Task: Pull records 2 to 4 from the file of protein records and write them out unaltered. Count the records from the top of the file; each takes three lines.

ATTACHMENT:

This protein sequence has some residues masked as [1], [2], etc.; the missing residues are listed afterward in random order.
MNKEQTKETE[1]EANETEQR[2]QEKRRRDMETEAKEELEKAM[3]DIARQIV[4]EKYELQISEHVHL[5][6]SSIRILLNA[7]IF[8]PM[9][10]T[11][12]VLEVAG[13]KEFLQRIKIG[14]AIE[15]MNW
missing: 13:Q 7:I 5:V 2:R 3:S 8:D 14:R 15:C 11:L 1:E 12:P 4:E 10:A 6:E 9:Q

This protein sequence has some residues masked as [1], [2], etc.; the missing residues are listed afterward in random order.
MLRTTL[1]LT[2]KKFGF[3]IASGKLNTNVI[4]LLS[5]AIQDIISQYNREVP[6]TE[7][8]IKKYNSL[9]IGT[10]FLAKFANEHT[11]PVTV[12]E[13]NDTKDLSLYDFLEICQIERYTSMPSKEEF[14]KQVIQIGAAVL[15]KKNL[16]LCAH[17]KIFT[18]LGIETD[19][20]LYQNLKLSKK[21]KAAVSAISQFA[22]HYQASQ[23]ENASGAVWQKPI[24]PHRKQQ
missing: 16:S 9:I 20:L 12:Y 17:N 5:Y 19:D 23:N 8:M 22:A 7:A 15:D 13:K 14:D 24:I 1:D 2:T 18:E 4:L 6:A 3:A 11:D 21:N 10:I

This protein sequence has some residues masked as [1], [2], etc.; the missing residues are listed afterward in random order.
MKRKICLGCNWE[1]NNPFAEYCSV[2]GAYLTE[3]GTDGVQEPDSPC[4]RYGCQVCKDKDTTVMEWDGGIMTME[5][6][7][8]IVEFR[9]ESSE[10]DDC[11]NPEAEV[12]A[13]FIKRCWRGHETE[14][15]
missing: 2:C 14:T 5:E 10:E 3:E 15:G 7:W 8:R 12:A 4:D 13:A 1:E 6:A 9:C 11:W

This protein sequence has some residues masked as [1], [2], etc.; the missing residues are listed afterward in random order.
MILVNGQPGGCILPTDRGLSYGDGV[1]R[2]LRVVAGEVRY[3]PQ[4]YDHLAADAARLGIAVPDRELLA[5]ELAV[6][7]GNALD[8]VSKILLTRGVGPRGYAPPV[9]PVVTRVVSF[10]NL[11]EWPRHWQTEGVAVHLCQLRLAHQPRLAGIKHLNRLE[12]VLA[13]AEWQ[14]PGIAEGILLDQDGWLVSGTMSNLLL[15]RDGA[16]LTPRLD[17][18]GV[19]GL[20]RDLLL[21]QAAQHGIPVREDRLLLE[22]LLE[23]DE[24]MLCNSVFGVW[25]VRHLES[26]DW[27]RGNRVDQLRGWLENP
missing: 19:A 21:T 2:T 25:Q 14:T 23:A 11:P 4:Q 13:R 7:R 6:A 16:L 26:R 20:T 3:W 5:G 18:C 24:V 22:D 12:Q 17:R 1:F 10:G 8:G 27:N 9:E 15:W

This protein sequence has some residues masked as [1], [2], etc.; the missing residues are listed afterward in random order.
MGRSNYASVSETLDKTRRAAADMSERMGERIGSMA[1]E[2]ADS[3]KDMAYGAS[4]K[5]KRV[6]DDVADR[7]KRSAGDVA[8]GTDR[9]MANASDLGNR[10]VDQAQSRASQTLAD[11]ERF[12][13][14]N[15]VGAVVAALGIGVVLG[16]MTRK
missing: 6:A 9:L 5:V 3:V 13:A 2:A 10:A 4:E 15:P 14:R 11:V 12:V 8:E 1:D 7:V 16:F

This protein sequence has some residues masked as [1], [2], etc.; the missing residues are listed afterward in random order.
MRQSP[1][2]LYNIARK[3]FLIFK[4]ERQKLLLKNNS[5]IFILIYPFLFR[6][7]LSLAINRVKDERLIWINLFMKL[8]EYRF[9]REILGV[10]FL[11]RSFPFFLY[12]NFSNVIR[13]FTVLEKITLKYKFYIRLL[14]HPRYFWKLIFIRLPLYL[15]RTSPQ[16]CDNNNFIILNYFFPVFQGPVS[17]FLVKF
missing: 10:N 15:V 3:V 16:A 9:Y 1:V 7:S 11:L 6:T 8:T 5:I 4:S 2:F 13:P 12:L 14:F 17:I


This protein sequence has some residues masked as [1], [2], etc.; the missing residues are listed afterward in random order.
MLRTTL[1]LT[2]KKFGF[3]IASGKLNTNVI[4]LLS[5]AIQDIISQYNREVP[6]TE[7][8]IKKYNSL[9]IGT[10]FLAKFANEHT[11]PVTV[12]E[13]NDTKDLSLYDFLEICQIERYTSMPSKEEF[14]KQVIQIGAAVL[15]KKNL[16]LCAH[17]KIFT[18]LGIETD[19][20]LYQNLKLSKK[21]KAAVSAISQFA[22]HYQASQ[23]ENASGAVWQKPI[24]PHRKQQ
missing: 16:S 9:I 20:L 12:Y 17:N 5:Y 19:D 23:N 8:M 22:A 7:A 15:D 13:K 14:D 24:I 1:D 2:T 18:E 4:L 6:A 3:A 11:D 21:N 10:I

This protein sequence has some residues masked as [1], [2], etc.; the missing residues are listed afterward in random order.
MKRKICLGCNWE[1]NNPFAEYCSV[2]GAYLTE[3]GTDGVQEPDSPC[4]RYGCQVCKDKDTTVMEWDGGIMTME[5][6][7][8]IVEFR[9]ESSE[10]DDC[11]NPEAEV[12]A[13]FIKRCWRGHETE[14][15]
missing: 2:C 14:T 5:E 10:E 3:E 15:G 7:W 8:R 12:A 4:D 13:A 1:E 6:A 9:C 11:W

This protein sequence has some residues masked as [1], [2], etc.; the missing residues are listed afterward in random order.
MILVNGQPGGCILPTDRGLSYGDGV[1]R[2]LRVVAGEVRY[3]PQ[4]YDHLAADAARLGIAVPDRELLA[5]ELAV[6][7]GNALD[8]VSKILLTRGVGPRGYAPPV[9]PVVTRVVSF[10]NL[11]EWPRHWQTEGVAVHLCQLRLAHQPRLAGIKHLNRLE[12]VLA[13]AEWQ[14]PGIAEGILLDQDGWLVSGTMSNLLL[15]RDGA[16]LTPRLD[17][18]GV[19]GL[20]RDLLL[21]QAAQHGIPVREDRLLLE[22]LLE[23]DE[24]MLCNSVFGVW[25]VRHLES[26]DW[27]RGNRVDQLRGWLENP
missing: 19:A 21:T 2:T 25:Q 14:T 23:A 11:P 4:Q 13:R 7:R 6:A 16:L 26:R 20:T 3:W 5:G 18:C 24:V 22:D 12:Q 17:R 1:F 10:G 8:G 27:N 9:E 15:W